Mistakes to avoid when reading other people.
See which of these common errors you make so you can begin to read people more accurately.
1. What causes others’ behavior? Situations or personality?
When we see a snapshot of someone’s behavior we often jump to the conclusion that they’re acting based on their personality. In contrast, when we think about our own behavior, we often think about situational causes.
For example, you know you acted aloof because you were flustered or anxious. However, you may assume that if someone you’ve just met acts that way it’s because they’re a jerk.
How to avoid this mistake: Remind yourself to think about both situational causes and personality when you’re assessing others.
2. Confirmation bias.
Once we’ve developed an idea about someone, we typically see everything through the filter of those already formed thoughts. For example, once you decide your sister’s new boyfriend is selfish, you notice behaviors that are consistent with that view and are less likely to notice things he does that aren’t consistent with being selfish.
Our initial impressions of someone are often quite accurate, but they’re not foolproof, and therefore it’s important to consider revising your initial judgments based on your further interactions with that person.
How to avoid this mistake: Actively look out for evidence and examples that run counter to your assumptions. In psychology, this is termed “disconfirming evidence.”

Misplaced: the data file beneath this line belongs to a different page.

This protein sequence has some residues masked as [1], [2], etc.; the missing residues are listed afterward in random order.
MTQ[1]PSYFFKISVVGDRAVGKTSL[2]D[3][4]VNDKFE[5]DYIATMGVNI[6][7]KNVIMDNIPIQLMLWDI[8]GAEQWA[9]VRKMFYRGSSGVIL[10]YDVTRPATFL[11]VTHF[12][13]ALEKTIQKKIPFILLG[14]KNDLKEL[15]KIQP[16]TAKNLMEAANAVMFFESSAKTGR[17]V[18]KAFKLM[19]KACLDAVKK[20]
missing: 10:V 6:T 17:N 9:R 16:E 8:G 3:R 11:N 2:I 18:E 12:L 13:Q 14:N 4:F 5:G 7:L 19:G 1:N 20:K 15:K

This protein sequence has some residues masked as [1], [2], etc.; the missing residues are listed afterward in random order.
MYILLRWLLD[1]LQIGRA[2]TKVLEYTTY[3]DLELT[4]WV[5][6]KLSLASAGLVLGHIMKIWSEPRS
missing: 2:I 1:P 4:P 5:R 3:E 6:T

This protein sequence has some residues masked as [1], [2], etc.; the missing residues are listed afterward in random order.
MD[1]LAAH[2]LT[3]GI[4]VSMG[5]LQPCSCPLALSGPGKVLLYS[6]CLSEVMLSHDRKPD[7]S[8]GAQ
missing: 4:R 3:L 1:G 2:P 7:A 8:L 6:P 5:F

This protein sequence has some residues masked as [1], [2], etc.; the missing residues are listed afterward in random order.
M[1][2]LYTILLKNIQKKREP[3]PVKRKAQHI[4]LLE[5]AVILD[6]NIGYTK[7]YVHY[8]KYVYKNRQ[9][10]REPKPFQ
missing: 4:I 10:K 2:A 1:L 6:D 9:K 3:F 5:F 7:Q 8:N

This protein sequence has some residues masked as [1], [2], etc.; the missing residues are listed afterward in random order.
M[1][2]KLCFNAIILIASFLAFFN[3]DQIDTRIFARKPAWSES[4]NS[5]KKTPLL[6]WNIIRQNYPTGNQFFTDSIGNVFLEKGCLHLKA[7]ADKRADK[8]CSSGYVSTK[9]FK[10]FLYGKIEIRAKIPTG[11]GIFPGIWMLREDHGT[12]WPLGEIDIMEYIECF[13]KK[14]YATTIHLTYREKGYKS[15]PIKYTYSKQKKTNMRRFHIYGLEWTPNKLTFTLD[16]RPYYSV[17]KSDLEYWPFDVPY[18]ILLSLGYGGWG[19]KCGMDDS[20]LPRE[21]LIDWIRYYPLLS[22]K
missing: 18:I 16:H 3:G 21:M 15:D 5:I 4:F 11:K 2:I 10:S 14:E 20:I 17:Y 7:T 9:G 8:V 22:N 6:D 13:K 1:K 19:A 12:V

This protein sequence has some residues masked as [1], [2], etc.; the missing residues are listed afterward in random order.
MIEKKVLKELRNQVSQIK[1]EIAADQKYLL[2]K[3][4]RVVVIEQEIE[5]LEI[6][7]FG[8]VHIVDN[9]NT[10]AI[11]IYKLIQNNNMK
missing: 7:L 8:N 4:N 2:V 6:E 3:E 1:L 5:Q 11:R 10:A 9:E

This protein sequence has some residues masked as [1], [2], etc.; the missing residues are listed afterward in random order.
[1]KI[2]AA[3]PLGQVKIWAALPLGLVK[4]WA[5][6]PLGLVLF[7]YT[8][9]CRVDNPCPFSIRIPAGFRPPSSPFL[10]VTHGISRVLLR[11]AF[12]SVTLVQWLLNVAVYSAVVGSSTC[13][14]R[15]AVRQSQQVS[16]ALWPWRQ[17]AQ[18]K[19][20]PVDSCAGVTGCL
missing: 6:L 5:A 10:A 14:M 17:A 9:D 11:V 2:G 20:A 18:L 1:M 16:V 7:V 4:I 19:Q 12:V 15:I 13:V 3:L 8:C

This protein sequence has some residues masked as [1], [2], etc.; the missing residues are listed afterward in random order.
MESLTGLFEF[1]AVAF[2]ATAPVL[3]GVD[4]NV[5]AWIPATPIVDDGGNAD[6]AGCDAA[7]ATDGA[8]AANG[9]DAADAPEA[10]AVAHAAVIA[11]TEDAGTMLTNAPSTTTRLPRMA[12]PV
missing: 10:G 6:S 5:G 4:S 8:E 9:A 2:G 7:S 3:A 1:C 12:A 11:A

3. Are you falling into an attractiveness or similarity bias?
People tend to judge others more positively when they’re physically attractive. We also tend to judge people who are similar to us more favorably than people who seem different.
Ask yourself if you’re judging someone more/less positively based on their physical attractiveness or the extent to which you have things in common with that person (such as shared background or subcultural appearance cues, like having a beard or tattoos vs. appeared straight-laced and non-hipsterish.)
How to avoid this mistake: Look out for this bias in important situations like if you’re hiring someone for a job, or when you’re entering a new situation and might gravitate towards people who are outwardly similar to you.
4. Are your judgments being influenced by the recent or distant past?
For example, if you’ve recently had a poor experience with a “useless” customer service person, then you might be more likely to assume that the next customer service person is going to be equally unhelpful.
Likewise, sometimes people who cross our paths remind us of someone from our past, and this can influence our judgments of the new person. For example, you go on a date with someone who shares some type of physical feature or mannerism with one of your parents. Or, you hated a boy called Trevor at elementary school and now you find it difficult to like anyone called Trevor.
How to avoid this mistake: Pay attention to when your reactions seem out of proportion to the trigger, or when you find yourself heading into a situation with a defensive or negative attitude. Ask yourself whether you’re carrying any emotional baggage from the recent or distant past that’s influencing your emotions.
5. Assumed Similarity.
As a generalization, we tend to assume other people think like us and have the same preferences. For example, if you love beach vacations, you probably assume that everyone else does too. If you think that team-building exercises are a waste of time, you probably think that most other people share that view. If you need a clean office to be productive, you probably think everyone else does as well.
How to avoid this mistake: Make a habit of noticing the diversity in people’s expectations and preferences. Give people an opportunity to let you know if their comfort zone doesn’t match up with your’s e.g., when suggesting a dinner location, offer a choice between Thai food and something else, rather than just saying “Do you like Thai food?”
-Alice Boyes, PhD. PsychologyToday.com